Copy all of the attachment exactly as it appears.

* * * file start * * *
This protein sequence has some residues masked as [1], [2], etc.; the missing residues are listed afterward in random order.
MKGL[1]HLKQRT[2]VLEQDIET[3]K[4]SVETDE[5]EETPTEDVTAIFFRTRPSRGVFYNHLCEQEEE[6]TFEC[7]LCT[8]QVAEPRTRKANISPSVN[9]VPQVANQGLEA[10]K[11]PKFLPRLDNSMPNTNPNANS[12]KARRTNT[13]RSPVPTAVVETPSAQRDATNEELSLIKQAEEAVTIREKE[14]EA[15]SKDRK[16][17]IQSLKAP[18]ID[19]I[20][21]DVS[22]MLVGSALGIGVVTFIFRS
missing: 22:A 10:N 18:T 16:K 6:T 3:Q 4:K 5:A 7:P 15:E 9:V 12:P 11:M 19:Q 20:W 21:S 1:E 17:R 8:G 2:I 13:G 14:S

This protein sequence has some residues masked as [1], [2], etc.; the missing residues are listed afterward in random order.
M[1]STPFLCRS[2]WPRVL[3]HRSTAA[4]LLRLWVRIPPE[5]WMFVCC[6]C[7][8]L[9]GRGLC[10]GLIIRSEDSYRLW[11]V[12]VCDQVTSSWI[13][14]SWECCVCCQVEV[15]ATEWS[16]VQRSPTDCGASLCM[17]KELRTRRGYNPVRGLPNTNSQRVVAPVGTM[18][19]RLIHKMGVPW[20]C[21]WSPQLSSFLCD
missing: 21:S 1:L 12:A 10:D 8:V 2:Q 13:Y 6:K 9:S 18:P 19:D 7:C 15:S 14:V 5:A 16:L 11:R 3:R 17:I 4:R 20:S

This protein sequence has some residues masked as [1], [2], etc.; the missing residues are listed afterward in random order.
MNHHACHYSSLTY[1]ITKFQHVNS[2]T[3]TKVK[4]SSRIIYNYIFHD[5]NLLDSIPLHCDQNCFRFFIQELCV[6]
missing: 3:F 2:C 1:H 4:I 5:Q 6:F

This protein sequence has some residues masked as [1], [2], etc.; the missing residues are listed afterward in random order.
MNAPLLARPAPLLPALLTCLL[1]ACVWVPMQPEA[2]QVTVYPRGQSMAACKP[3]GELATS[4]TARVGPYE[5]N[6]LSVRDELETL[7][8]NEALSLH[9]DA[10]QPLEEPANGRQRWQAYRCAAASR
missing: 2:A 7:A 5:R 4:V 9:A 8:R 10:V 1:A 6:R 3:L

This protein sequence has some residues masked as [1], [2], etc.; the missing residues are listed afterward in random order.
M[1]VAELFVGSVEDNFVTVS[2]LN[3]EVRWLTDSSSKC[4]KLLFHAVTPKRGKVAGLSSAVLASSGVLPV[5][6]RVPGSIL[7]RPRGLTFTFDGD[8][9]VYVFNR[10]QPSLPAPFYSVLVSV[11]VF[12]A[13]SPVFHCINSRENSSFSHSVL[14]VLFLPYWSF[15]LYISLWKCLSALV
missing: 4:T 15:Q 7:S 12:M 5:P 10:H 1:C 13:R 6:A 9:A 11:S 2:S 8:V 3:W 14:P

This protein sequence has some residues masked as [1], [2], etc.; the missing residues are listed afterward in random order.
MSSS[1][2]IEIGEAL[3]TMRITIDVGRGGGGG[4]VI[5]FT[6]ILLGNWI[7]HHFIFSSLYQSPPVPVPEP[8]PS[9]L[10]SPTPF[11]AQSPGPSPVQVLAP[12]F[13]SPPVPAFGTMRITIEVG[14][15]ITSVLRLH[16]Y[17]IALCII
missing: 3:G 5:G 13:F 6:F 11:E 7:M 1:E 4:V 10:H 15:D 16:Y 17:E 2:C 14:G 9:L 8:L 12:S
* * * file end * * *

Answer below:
This protein sequence has some residues masked as [1], [2], etc.; the missing residues are listed afterward in random order.
MKGL[1]HLKQRT[2]VLEQDIET[3]K[4]SVETDE[5]EETPTEDVTAIFFRTRPSRGVFYNHLCEQEEE[6]TFEC[7]LCT[8]QVAEPRTRKANISPSVN[9]VPQVANQGLEA[10]K[11]PKFLPRLDNSMPNTNPNANS[12]KARRTNT[13]RSPVPTAVVETPSAQRDATNEELSLIKQAEEAVTIREKE[14]EA[15]SKDRK[16][17]IQSLKAP[18]ID[19]I[20][21]DVS[22]MLVGSALGIGVVTFIFRS
missing: 22:A 10:N 18:T 16:K 6:T 3:Q 4:K 5:A 7:P 15:E 9:V 12:P 11:M 19:Q 20:W 21:S 1:E 17:R 8:G 2:I 13:G 14:S

This protein sequence has some residues masked as [1], [2], etc.; the missing residues are listed afterward in random order.
M[1]STPFLCRS[2]WPRVL[3]HRSTAA[4]LLRLWVRIPPE[5]WMFVCC[6]C[7][8]L[9]GRGLC[10]GLIIRSEDSYRLW[11]V[12]VCDQVTSSWI[13][14]SWECCVCCQVEV[15]ATEWS[16]VQRSPTDCGASLCM[17]KELRTRRGYNPVRGLPNTNSQRVVAPVGTM[18][19]RLIHKMGVPW[20]C[21]WSPQLSSFLCD
missing: 21:S 1:L 12:A 10:D 8:V 2:Q 13:Y 6:K 9:S 18:P 19:D 7:C 15:S 14:V 5:A 16:L 11:R 3:R 17:I 4:R 20:S

This protein sequence has some residues masked as [1], [2], etc.; the missing residues are listed afterward in random order.
MNHHACHYSSLTY[1]ITKFQHVNS[2]T[3]TKVK[4]SSRIIYNYIFHD[5]NLLDSIPLHCDQNCFRFFIQELCV[6]
missing: 3:F 2:C 1:H 4:I 5:Q 6:F

This protein sequence has some residues masked as [1], [2], etc.; the missing residues are listed afterward in random order.
MNAPLLARPAPLLPALLTCLL[1]ACVWVPMQPEA[2]QVTVYPRGQSMAACKP[3]GELATS[4]TARVGPYE[5]N[6]LSVRDELETL[7][8]NEALSLH[9]DA[10]QPLEEPANGRQRWQAYRCAAASR
missing: 2:A 7:A 5:R 4:V 9:A 8:R 10:V 1:A 6:R 3:L

This protein sequence has some residues masked as [1], [2], etc.; the missing residues are listed afterward in random order.
M[1]VAELFVGSVEDNFVTVS[2]LN[3]EVRWLTDSSSKC[4]KLLFHAVTPKRGKVAGLSSAVLASSGVLPV[5][6]RVPGSIL[7]RPRGLTFTFDGD[8][9]VYVFNR[10]QPSLPAPFYSVLVSV[11]VF[12]A[13]SPVFHCINSRENSSFSHSVL[14]VLFLPYWSF[15]LYISLWKCLSALV
missing: 4:T 15:Q 7:S 12:M 5:P 10:H 1:C 13:R 6:A 9:A 11:S 2:S 8:V 3:W 14:P

This protein sequence has some residues masked as [1], [2], etc.; the missing residues are listed afterward in random order.
MSSS[1][2]IEIGEAL[3]TMRITIDVGRGGGGG[4]VI[5]FT[6]ILLGNWI[7]HHFIFSSLYQSPPVPVPEP[8]PS[9]L[10]SPTPF[11]AQSPGPSPVQVLAP[12]F[13]SPPVPAFGTMRITIEVG[14][15]ITSVLRLH[16]Y[17]IALCII
missing: 3:G 5:G 13:F 6:F 11:E 7:M 1:E 4:V 10:H 15:D 16:Y 17:E 2:C 14:G 9:L 8:L 12:S